National Nothing Day is the 'Seinfeld' of Holidays

Fun fact: Today, January 16, is National Nothing Day. No, it’s not an “official” holiday — the Internet tells me that would require an act of Congress — but given that its point is to be a non-event, that doesn’t really matter, does it? I mean, it’s National Nothing Day. Of course it's not an official holiday. That would totally defy the whole meaning of the day in the first place. Or something. Right?

According to CNBC, the holiday was allegedly created in the early ‘70s by San Francisco Examiner columnist Harold Pullman Coffin; it’s also seemingly sponsored by something called Coffin’s National Nothing Foundation. However, as Holiday Insights notes, we (fittingly) know absolutely nothing else about it — and to be honest, I’m partially convinced it’s a hoax. A hilarious hoax, but a hoax nonetheless. What has lead me to believe it doesn’t actually exist, officially or un? Primarily this: Google searches for both Harold Pullman Coffin and Coffin’s National Nothing Foundation only bring up short little blurbs on a whole bunch of random websites, and they’re all about National Nothing Day. The circular nature of the whole thing is not only dizzying, but also kind of a red flag. Maybe that's just me, though.

And besides, even if it is a hoax, it’s one of the most entertaining and ultimately harmless ones I’ve ever heard; as such, I’m willing to give it a by. In fact, I might even celebrate it myself. Now, technically, the best way to celebrate National Nothing Day is just by doing nothing — but to me, the beauty of the concept of nothingness is that it’s full of possibility: It isn’t anything, so it can be everything. So, why should we limit the observation of the holiday to one very specific act? Accordingly, here are a few more ways to pay homage. Happy National Nothing Day, everyone!

Or… not. Because wishing someone a happy National Nothing Day kind of defeats the purpose of it, no?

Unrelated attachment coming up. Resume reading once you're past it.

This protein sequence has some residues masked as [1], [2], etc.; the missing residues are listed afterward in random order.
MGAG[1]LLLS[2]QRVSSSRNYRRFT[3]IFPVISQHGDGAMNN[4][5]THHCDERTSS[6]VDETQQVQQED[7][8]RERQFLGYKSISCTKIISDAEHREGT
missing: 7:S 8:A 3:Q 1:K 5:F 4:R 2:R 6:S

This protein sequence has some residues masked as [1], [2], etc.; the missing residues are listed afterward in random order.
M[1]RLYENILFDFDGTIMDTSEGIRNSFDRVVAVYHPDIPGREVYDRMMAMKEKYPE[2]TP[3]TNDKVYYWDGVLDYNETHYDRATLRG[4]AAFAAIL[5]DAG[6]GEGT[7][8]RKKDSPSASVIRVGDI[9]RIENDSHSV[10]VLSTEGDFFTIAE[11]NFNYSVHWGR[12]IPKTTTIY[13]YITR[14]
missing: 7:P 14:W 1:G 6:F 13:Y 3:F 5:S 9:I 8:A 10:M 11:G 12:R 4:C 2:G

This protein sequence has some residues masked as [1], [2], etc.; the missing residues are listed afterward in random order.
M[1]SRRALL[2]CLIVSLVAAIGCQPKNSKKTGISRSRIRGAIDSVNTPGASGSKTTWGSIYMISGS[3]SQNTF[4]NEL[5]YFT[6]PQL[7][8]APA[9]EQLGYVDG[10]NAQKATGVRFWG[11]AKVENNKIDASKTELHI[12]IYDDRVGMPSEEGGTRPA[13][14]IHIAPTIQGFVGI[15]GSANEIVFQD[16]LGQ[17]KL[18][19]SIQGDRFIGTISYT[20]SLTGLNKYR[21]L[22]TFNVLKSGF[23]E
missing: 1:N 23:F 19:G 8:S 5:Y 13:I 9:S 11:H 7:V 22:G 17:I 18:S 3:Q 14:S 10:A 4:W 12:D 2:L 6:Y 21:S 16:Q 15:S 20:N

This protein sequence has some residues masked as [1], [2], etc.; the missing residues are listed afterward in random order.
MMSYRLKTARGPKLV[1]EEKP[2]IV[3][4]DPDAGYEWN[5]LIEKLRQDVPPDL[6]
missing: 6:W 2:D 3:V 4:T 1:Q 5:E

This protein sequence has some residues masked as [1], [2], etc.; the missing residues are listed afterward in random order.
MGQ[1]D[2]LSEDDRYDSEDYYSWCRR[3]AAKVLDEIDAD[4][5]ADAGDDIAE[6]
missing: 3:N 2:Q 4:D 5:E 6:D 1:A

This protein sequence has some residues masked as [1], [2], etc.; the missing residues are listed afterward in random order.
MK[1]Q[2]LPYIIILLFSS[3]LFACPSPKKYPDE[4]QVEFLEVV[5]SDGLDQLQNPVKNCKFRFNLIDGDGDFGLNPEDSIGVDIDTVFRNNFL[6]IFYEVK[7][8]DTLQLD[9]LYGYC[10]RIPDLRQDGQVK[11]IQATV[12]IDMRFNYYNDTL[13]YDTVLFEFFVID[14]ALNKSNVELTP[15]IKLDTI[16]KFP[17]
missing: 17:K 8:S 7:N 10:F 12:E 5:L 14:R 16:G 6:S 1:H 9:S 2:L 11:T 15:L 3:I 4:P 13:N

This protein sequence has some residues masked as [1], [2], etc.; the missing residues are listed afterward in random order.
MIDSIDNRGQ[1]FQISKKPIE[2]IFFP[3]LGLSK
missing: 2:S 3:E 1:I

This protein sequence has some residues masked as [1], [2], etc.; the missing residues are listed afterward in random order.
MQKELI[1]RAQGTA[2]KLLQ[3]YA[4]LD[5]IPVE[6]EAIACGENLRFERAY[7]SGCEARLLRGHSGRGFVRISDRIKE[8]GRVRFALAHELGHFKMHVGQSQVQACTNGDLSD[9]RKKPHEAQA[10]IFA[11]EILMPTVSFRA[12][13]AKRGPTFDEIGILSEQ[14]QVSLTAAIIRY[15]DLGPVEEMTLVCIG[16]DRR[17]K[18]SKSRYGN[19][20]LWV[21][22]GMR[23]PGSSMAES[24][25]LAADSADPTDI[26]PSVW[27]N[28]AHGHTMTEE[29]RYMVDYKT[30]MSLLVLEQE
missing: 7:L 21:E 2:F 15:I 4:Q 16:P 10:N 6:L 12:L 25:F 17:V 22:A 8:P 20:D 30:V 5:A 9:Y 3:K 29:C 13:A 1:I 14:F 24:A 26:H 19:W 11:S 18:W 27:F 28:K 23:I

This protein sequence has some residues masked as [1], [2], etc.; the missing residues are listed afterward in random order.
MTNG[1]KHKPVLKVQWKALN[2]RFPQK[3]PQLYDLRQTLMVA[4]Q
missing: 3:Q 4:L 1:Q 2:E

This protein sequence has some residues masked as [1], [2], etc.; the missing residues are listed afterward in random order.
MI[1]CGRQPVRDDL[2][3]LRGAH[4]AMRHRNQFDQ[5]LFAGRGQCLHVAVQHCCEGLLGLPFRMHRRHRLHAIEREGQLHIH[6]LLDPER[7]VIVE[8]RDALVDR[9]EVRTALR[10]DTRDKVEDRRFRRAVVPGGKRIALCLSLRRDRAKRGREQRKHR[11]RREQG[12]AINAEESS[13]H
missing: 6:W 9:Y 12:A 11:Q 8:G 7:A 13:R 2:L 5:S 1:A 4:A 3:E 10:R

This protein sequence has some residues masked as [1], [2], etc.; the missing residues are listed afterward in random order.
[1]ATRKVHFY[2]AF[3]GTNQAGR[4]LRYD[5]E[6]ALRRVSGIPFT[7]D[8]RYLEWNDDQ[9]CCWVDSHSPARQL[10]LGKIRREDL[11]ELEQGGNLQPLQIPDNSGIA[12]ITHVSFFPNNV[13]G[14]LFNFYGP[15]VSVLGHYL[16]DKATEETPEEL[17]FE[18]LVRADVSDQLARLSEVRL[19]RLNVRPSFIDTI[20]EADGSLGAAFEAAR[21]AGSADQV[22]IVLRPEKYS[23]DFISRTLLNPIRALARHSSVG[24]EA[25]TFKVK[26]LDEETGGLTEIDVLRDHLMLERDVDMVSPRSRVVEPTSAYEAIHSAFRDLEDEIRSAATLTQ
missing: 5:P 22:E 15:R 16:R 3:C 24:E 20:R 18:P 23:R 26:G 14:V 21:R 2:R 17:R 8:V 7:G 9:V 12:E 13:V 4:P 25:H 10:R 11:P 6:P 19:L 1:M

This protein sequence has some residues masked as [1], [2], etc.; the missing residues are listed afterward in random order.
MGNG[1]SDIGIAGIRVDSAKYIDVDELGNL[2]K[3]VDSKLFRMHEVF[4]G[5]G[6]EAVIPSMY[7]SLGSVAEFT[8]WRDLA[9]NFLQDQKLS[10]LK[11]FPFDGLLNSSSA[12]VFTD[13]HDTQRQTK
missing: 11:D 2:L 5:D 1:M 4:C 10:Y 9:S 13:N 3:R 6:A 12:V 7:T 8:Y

1. Watch or read Much Ado About Nothing.

The 2012 version directed by Joss Whedon is on both Netflix and Amazon Prime; the Kenneth Branagh/Emma Thompson one can be rented from Amazon Instant for the low, low price of $2.99 (or $3.99 if you spring for HD). Or just go and read the play itself, thanks to resources like Open Source Shakespeare.

2. Have a milkshake at Tom’s Restaurant.

This will only be possible if you happen to live in New York, but hey, if we’re going to throw a Seinfeld reference in here — the “show about nothing” and all that — it may as well taste good (or, y’know, decent, but probably not actually good. This is Tom’s we’re talking about here).

3. Remind yourself that Jon Snow knows nothing.

At least he’s progressed from knowing nothing to knowing he knows nothing, right?

4. Challenge yourself to do nothing for two minutes.

Literally. Click the link, then just sit there and enjoy the sound of the waves. No touching your keyboard or mouse.

5. Chow down on a Nothing Bundt Cake.

I have been unable to determine why this bakery franchise is called Nothing Bundt Cakes, but I don’t really think that matters — because cake.

6. Brush up on why we should all get comfortable doing nothing.

“Doing nothing” is never really doing nothing. Here’s why.

7. Listen to Nothing.

It’s a band. Find out more at

8. Whisper sweet nothings to someone.

Just make sure it’s someone you know. Otherwise it’ll be kind of creepy.

9. Read The Book of Nothing.

It’s not about nothing; it’s about the origins of the universe. From nothing comes… something.

10. Take a trip to Nothing, Arizona.

It’s a ghost town that’s been uninhabited since 2011. Spooky.

Images: GabboT, Ken Lund/Flickr